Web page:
Mongoy issues Bognor promise as Blake's harsh words are heeded
Jordy Mongoy is relishing the chance to lead the Rocks line – despite their erratic start to the campaign.
Mongoy’s goalscoring form has been a silver lining in a somewhat shaky start for the Rocks. Bognor took only a point from their opening two games but flew up the table to tenth spot when Ashton Leigh’s goal earned a 1-0 win at Horsham on Tuesday night.
Head coach Robbie Blake sternly criticised his side after the 2-1 loss to Haringey on Saturday, claiming their error-prone performance gifted the opposition two cheap goals and the three points.
Blake admitted: “It’s probably one of the worst performances since I’ve been at the club. Our passing and decision-making were non-existent, and our mistakes were catastrophic.”
Mongoy insisted after Saturday’s loss the entire team should be accountable for the defensive errors. He said: “We had a long chat after the game in the changing room and he (Blake) told us the errors alone are costing us points and we need to do something about it. It’s individual mistakes that are hurting us, but as a team we need to stick together and each take responsibility.”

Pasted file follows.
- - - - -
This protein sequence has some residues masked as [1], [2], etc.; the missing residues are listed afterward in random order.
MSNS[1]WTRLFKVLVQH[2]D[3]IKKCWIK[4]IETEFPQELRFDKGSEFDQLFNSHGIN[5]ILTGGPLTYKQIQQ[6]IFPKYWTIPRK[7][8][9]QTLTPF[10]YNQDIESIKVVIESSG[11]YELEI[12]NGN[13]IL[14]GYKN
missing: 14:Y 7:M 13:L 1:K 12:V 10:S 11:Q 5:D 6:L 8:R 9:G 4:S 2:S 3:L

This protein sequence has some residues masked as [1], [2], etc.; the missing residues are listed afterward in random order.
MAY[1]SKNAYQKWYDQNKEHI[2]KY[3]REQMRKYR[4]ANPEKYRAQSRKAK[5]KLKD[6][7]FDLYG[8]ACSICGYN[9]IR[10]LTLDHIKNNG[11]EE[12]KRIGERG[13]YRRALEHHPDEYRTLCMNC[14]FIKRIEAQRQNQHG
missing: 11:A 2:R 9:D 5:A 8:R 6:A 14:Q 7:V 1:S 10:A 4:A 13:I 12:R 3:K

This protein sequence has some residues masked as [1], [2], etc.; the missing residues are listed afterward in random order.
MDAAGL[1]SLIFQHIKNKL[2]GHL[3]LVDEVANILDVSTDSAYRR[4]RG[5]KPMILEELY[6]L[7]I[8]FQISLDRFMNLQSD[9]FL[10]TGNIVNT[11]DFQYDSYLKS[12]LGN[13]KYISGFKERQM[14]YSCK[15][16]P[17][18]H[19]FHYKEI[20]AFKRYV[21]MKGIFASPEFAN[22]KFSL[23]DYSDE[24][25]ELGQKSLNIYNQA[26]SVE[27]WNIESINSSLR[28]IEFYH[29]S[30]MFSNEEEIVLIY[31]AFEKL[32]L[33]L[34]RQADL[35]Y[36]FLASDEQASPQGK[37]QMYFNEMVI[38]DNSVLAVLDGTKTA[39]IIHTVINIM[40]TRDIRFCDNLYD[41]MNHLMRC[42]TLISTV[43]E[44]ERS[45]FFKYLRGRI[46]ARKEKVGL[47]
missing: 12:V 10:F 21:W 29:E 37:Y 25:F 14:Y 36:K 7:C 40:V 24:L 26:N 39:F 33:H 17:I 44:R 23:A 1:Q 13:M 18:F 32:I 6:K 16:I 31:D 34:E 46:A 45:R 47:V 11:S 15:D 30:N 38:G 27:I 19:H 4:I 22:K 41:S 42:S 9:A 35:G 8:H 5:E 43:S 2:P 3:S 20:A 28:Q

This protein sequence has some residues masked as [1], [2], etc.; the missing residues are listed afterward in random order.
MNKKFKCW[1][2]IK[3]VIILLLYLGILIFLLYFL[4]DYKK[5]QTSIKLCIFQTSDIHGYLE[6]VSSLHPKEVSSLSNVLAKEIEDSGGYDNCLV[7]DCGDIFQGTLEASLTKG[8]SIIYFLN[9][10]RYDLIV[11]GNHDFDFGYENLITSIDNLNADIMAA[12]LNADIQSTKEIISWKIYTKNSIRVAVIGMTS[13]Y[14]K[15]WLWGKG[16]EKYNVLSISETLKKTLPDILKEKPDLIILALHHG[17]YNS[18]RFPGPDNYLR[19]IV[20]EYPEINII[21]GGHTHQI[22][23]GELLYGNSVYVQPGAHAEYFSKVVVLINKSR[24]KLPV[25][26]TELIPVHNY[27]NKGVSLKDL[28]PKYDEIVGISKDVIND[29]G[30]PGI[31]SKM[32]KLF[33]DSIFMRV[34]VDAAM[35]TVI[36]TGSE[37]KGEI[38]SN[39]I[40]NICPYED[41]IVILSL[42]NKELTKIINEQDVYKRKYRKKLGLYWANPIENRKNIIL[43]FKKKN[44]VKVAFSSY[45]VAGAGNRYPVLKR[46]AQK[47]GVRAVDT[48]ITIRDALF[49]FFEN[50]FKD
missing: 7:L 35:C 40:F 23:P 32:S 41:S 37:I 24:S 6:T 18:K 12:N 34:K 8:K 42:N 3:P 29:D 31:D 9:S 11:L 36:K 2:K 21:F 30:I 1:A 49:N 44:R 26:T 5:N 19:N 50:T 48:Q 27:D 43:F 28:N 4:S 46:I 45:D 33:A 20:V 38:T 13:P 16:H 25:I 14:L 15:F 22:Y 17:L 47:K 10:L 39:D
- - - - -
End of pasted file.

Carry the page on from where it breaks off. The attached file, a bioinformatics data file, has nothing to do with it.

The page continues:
With Blake’s words ringing in their ears, Bognor sharpened up in defence for a first win and clean sheet at Horsham. Mongoy didn’t net but the striker has accrued four goals in his first six games.
Mongoy is eager to match Dan Smith’s impressive Rocks tally of last season and become a reliable source, and is set to lead the line in the FA Cup visit to Hayes and Yeading Utd on Saturday..
“The way Bognor play football really suits me. I feel I’ve started the season really well. I like to set myself targets before the season starts and hopefully – if I keep performing the way I am – I can achieve those targets. I’ll continue to work hard for the team and with any luck the goals will keep on coming,” he added.
The 21-year-old had spells with Hastings, Lewes, Billericay, Bishop’s Stortford and Dagenham & Redbridge before moving to Sweden at the start of this year. His time at IK Gauthiod was brief, but he observed a clear difference between the English and Swedish game:
“In Sweden, football is more tactical and less technical. I felt like one of the most technical players there in terms of skill and control of the ball but had to learn to adapt to the physicality. It’s far less focused on technique there.”